French reinforcements are ready for General Joffre’s “brutal” attack. Bite and hold has, for the moment, been abandoned. Orders are given to consolidate positions “immediately” and then use them to attack again, rather than trying to dig in to repel counter-attacks. This is surely the last chance for elan to prove itself against Maxims and Minenwerfers.
Herbert Sulzbach has seen his last action, though. His battery is being withdrawn from the line, and their replacements are only faced with demonstrations. For him the First Battle of Champagne is over, and nothing says this so clearly as the resumption of postal services.
The mail includes a letter to me from Lt Reinhardt [in hospital after being wounded], with a photo of himself and a dedication. “To Herbert Sulzbach, from Lt Reinhardt, as a souvenir of February 1915.” You would really have wanted to weep for all the feelings of mourning, joy, happiness, admiration, longing, but you can’t cry any more. You just can’t do it.
The Champagne winter battle…has come to an end. … It was our first victory in defence against a force many times our superior in numbers, and taught us a large number of lessons useful for defensive actions in the future.
Oh, spoilers. Sorry about that. You probably guessed what was going to happen.
Battle of Neuve Chapelle
The story so far, if that story were told by someone who can’t draw trying to use MSPaint:
The good news, although no BEF man can possibly know it, is that the German reserves have been significantly delayed. Marching from Lille, they’ve had problems navigating down narrow, unfamiliar roads in pitch dark, and by the time dawn breaks they’re still on the wrong side of Aubers Ridge. Crossing it in daylight would only make them into target practice, so they all find somewhere to hide from any recon planes and hurry up to wait out the day.
For the BEF, the first priority is clearly to do something about those annoying buggers in Mauquissart. The second is to stop the enemy occupying and fortifying the Bois du Biez. Port Arthur for the moment is going to be heavily shelled, but they’re also going to try to shuffle up from the right, surround it, and force the strong-point to surrender in its own time.
There’s only enough ammunition today for a 15-minute bombardment before the men can leave their holes and attack the Mauquissart strong-points again. Not that it matters much, because dawn reveals heavy fog that blinds the observation posts. It doesn’t help that nobody can be quite sure exactly where the British line is now, and they’ve still not had an opportunity to range properly on the German positions.
When the men go over the top it’s absolute slaughter. The Germans still in position have got messages back to their artillery, who of course know exactly where their old positions are. The bombardment lasts three hours and covers the entire front from Mauquissart to Port Arthur, and behind the old British lines as well. Neuve Chapelle has been turned from a village into a collection of gently smoking ruins. All the communication wires have been thoroughly cut. Bombardier W. Kemp is trying to do something about that.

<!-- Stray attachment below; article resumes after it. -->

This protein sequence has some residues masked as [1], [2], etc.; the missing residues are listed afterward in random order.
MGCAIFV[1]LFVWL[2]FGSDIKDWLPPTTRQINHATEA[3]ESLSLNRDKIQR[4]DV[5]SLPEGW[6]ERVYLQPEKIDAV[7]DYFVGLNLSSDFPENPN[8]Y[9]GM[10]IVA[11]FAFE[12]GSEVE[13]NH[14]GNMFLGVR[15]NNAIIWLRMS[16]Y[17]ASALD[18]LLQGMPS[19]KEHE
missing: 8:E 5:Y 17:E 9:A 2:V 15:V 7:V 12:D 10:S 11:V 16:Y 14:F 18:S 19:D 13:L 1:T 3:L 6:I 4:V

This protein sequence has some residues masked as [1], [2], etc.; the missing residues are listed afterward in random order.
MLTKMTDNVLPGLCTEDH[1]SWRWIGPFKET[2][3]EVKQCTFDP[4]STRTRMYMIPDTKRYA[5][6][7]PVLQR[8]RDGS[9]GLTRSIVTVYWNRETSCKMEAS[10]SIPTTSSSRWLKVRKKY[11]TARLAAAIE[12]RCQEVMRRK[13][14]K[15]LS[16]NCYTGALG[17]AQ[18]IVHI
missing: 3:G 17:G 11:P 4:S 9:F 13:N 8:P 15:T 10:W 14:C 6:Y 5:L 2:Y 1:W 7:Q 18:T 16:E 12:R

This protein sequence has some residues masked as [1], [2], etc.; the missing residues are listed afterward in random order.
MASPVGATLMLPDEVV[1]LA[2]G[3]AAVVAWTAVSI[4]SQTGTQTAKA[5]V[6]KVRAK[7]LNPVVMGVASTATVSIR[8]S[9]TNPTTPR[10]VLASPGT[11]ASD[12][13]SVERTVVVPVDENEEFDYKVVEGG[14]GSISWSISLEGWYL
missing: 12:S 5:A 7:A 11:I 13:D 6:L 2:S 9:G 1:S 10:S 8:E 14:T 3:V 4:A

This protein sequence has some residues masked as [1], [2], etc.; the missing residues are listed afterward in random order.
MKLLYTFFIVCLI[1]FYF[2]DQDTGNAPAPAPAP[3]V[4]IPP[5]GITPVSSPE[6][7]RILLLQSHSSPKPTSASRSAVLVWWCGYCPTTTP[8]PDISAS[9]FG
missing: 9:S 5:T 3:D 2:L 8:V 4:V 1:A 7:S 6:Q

We’d been in the haystack all night trying to keep the telephone lines open to the battery. I’d been issued with proper wire cutters, the same as they used for barbed wire, and I was supposed to use these on the telephone wire! I soon lost them. We had one pair of pliers between all of us. The batteries were six large cells in a wooden box. They had to be excited by adding water and leaving them for a few hours. Some of them were ready to use, but when all hell was let loose it didn’t matter.
The only way to get any kind of communications back now is by runner. The Grenadier Guards have somehow struggled forward a few hundred yards from the Moated Grange and forded a wide, six-foot-deep ditch. On the maps, the only watercourse of any significance is the Layes Brook, and the runner is sent back with a message that they’ve crossed the brook with the enemy a couple of hundred yards ahead, and would like another bombardment so they can advance again.
Unfortunately, they’re less than halfway to the brook. The bombardment is accurate, but it’s falling several hundred yards behind where it needs to be. Sensibly, they decline to advance when it lifts.
Bois du Biez
Charles Tennant isn’t having it any better. During the night, such Germans as are left have been regrouping, and after Tennant and the Gurkhas retired back across the Layes Brook, they’ve been busy digging themselves a new trench. This one isn’t particularly deep, but critically, it’s a healthy few hundred yards in front of the Bois du Biez. And the brass hats have no idea it’s there.
Consequently, they’ve assumed that the enemy will be taking cover inside the wood, and that’s where the bombardment falls. Some hours later, he takes his mind off the intermittent German shelling by scribbling a letter.
The repellent facts are that the Germans at once opened a hot rifle and machine-gun fire both on the Gurkhas and ourselves. We had several casualties and our colonel was wounded in the thigh. One of the stretcher-bearers going to fetch him was shot through the head. His body fell back into my scrape in the ground. I’d moved to a neighbouring shell-hole just a moment before.
The firing was so heavy that we couldn’t send [the colonel] back for some time. When he did go, he was unlucky enough to be hit again in almost exactly the same place.